Mendip Rocks 2016: Festival of Geology

Three days of field schools with Peter Hardy, author of ‘The Geology of Somerset’ and Gill Odolphie, Adel Avery and Juliet Lawn from the Somerset Earth Science Centre. In conjunction wit the Geological Society’s Earth Science Week.

Day 1, 12th October:

After an introduction to the chronology of Mendip Rocks from the Silurian c.443 million years ago to the end of the Jurassic c.142 million years ago, and discussions regarding the formation of the Mendip Hills during the Variscan Orogeny we jumped onto a mini-bus for a tour of some local quarries.

At Moon’s Hill we examined the Silurian pyroxene andesite, lavas, fault features and breccias, agglomerates,etc.

Onto the Torr Works super quarry to look at the Carboniferous rocks found there. We had some very good views of the unconformity where Jurassic rocks can be observed to overlie Carboniferous rocks.

Fossils included horn corals, brachiopods and trace fossils left by burrowing animals, we also noted fault features.

The last visit of the day was to Doulting Stone Quarry to examine the Jurassic rocks found there.

The machine pictured above is used to ‘saw’ into the rock. We found more evidence for burrowing animals, there were fossil belemnites too. A discussion of the Doulting rock type established that it did not appear to be made of ooliths but is made up of calcite crystal that are likely to be remnants of Carboniferous crinoid being reworked and incorporated into the later rock formation.

Day 2, 13th October:

The day started with a slideshow presented by Juliet on the ‘Geology of the Mendips’. Peter then organised a closer look at fossils from the Coal Measures.

Field trips to Ubley Warren and Burrington Combe including lunch in the Burrington Inn ensued thereafter.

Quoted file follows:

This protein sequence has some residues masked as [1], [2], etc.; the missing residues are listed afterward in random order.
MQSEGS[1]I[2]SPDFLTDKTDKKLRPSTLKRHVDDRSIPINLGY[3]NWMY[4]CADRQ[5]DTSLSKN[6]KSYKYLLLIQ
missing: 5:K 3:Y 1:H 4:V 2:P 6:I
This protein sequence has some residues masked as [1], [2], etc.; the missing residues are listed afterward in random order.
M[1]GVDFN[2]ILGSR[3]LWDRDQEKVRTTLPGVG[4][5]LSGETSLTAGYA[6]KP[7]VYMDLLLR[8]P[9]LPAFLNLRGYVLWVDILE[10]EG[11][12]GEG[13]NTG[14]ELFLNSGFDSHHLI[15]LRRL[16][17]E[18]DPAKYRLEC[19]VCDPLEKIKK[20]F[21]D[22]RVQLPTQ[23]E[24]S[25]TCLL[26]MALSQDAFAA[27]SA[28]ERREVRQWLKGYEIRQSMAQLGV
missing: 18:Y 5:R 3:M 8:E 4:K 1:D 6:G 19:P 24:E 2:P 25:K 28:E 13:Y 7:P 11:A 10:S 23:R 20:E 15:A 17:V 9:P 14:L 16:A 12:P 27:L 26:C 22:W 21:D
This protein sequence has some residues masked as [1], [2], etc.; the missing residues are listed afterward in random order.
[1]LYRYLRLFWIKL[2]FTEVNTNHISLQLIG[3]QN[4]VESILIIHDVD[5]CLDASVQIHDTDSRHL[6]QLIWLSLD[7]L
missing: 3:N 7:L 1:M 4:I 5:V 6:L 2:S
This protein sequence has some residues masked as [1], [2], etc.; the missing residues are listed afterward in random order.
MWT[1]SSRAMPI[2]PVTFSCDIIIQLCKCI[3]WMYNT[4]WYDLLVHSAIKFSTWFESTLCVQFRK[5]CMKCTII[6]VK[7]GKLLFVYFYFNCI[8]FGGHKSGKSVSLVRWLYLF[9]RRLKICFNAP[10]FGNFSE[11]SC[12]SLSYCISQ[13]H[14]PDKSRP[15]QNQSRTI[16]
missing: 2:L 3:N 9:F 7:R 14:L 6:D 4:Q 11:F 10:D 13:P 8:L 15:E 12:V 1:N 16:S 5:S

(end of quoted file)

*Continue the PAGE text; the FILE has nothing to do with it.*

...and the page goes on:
At Ubley Warren we discussed the evidence for mining that remains how the ores were formed and looked at the fossils seen in the limestone.

After lunch we explored Burrington Combe looking at corals, dolomite exposures and moving up to the lower Limestone Shales in West Twin Brook, at the base of the Old Red Sandstone.

Day 3, 14th October:

The day was spent exploring Carboniferous volcanics and associated rock and structures at Swallow Cliff and Middle Hope on Sand Point, unfortunately you have to go through Weston Super Mare to get here.

The things discussed included raised beach deposits, pillow lava, basaltic tuff, volcanic ash, the relative relationship of these events with the Variscan Orogeny – the volcanic activity pre-dates the mountain building period when uplift occurred.

Fossils found included Michelina, a colonial coral; Spirifer and Rhynconellid brachiopods, etched out of the rock and deep red in colour; solitary corals such as Zaphrentis; and the burrows made by escaping Lingula brachiopods as they became buried by successive layers of volcanic ash.

The weather was glorious for mid-October far better than had been predicted.

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There was some interesting archaeology as well including field systems, dry stone walls, and mounds, a lot of this is probably associated with Woodspring Priory, and there were some small sea caves!

Author: mendipgeoarch

Archaeologist, geologist, speleologist.